New Market working to rebrand town | Real Estate And Development | fredericknewspost.com
Although it’s been known as “the antique capital of Maryland,” New Market is working to make sure Frederick County knows the town offers more than just antiques.
In August, a marketing and branding study was conducted in New Market that surveyed a focus group as well as town residents that garnered more than 300 responses of what people want to see in town.
And the result was that residents want variety.
“The branding study confirmed a lot of what we already knew,” said New Market Mayor Winslow F. Burhans III. “People want different stuff. Antiques are great, but at the end of the day antiques are not necessarily what people are looking for.”
According to the study, people want businesses such as a farmers market, coffee bar, bakery, microbrewery and a wine lounge with music, to name just a few.
New Market lost a lot of antique shops in the 1990s due to shop owners dying, Burhans said. Those vacant shops could not be filled because, at the time, a town ordinance stated that only antique shops could open on Main Street.
“People wanted to come in and open up different types of businesses, more like downtown Frederick,” he said. “But we had zoning that prohibited that.”
The ordinance changed in the early 2000s to mirror an ordinance the town had in the early 1970s, which allowed businesses other than antique shops open on Main Street, he said.
Businesses started to blossom in town in the mid-2000s, but then the market crashed.
“We now feel like the tide is starting to turn from the downturn that we had in 2008,” he said. “We lost almost everything. When we changed the zoning it took a while for us to pick up momentum, and we had all of these new shops. And then the economy crashed and it wiped them all out, and we had to start all over again.”
But the tide is indeed starting to turn. Along with some staple antique shops still on Main Street, a number of businesses have opened up in recent months, including a new restaurant, a tea shop and a fitness studio that is slated to have its grand opening this weekend. Burhans said a coffee shop is also in the works.
Businesses are not the only ventures in demand, but town festivals and other events as well. In October the town organized a 5K Fighter Run to support breast cancer research and awareness. This year, the town’s events committee is working to launch a wine festival — an event that likely will attract residents and nonresidents alike.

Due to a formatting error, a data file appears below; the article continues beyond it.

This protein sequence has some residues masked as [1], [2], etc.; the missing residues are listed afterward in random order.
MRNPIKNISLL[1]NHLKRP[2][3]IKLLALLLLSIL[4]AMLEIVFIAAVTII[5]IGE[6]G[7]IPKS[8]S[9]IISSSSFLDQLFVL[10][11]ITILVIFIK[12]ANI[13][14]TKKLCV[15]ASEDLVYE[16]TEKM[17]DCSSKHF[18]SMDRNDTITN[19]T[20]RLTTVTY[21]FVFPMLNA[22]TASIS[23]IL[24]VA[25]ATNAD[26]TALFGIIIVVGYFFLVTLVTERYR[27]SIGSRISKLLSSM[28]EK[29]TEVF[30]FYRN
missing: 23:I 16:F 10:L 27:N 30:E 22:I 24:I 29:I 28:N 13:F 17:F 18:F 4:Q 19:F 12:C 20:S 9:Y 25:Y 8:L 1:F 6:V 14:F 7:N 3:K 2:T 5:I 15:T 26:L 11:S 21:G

“We’re in the organizing process of it now,” Steve Pippin, a member of the events committee, said of the festival. “We’re contacting wineries right now and thinking of the positioning of the vineyards, so we’re making headway.”
But according to the rebranding study, 45 percent of people said they haven’t attended a New Market event in the past. To fix that, Pippin said that the town and events committee need to better advertise those events as well as become more vocal about them on social media.
“The old story is that someone has to see something six times before it registers,” he said. “And I’m beginning to think that’s true.”
By adding a wine festival, Pippin said that New Market is keeping up with other towns that have festivals in place.
In the future, he added that he would like to see a mixture of more retail spaces, services and residents in New Market that’s pedestrian-friendly and active.
The first step town officials are making to reposition itself is upgrading the town’s sign on Interstate 70. The new logo on the sign will read “Come Make History With Us,” which reflects the town’s historic essence as well as what’s to come.
When asked if the town is trying to move away from being known as “the antique capital of Maryland,” Burhans said the answer reiterated the need for a mixture.
“We’re a federal period town and we’re in pretty pristine condition,” he said. “Main Street looks today like it did 100 years ago. We’re obviously not an antiques capital in the same way that we were 30 years ago, but that’s not to say that we don’t have really good antiques. We still have fabulous antique shops, we just don’t have as many. To promote the antique part of our business district we have to have these other things that go along with it.”
To start the rebrand, the town is upgrading its sign on I-70 and, with a grant program through Sustainable Maryland, is giving building owners the opportunity to fix their facades on Main Street.
Long-term goals include figuring out what will happen on the town’s borders in the next 10 to 20 years and how that will affect traffic through town.
“If we don’t get our parkway, traffic on Main Street is going to be three times more than it is today,” he said. “What’s that mean for the historic district if you have an obnoxious amount of traffic and you can’t get here?”
What ties into that is making the town more walkable, which is what town residents said they wanted in the survey. There’s economic growth and development around New Market, and Burhans argued that the town has to grow as well to be sustainable for the next 200 years.
When asked to envision a perfect Main Street for the town, he explained a time in the mid-2000s before the Great Recession.
“You had a lot of businesses,” he said. “You had a lot of young people, we had a lot of things in common and there was a really good vibe in town. And, of course, when the economy crashed, that all went away.”
He added there was a lot of camaraderie with everyone working together for the town all while having a small-town feel.
And he wants that back.
Follow CJ Fairfield on Twitter: @FairfieldCj.
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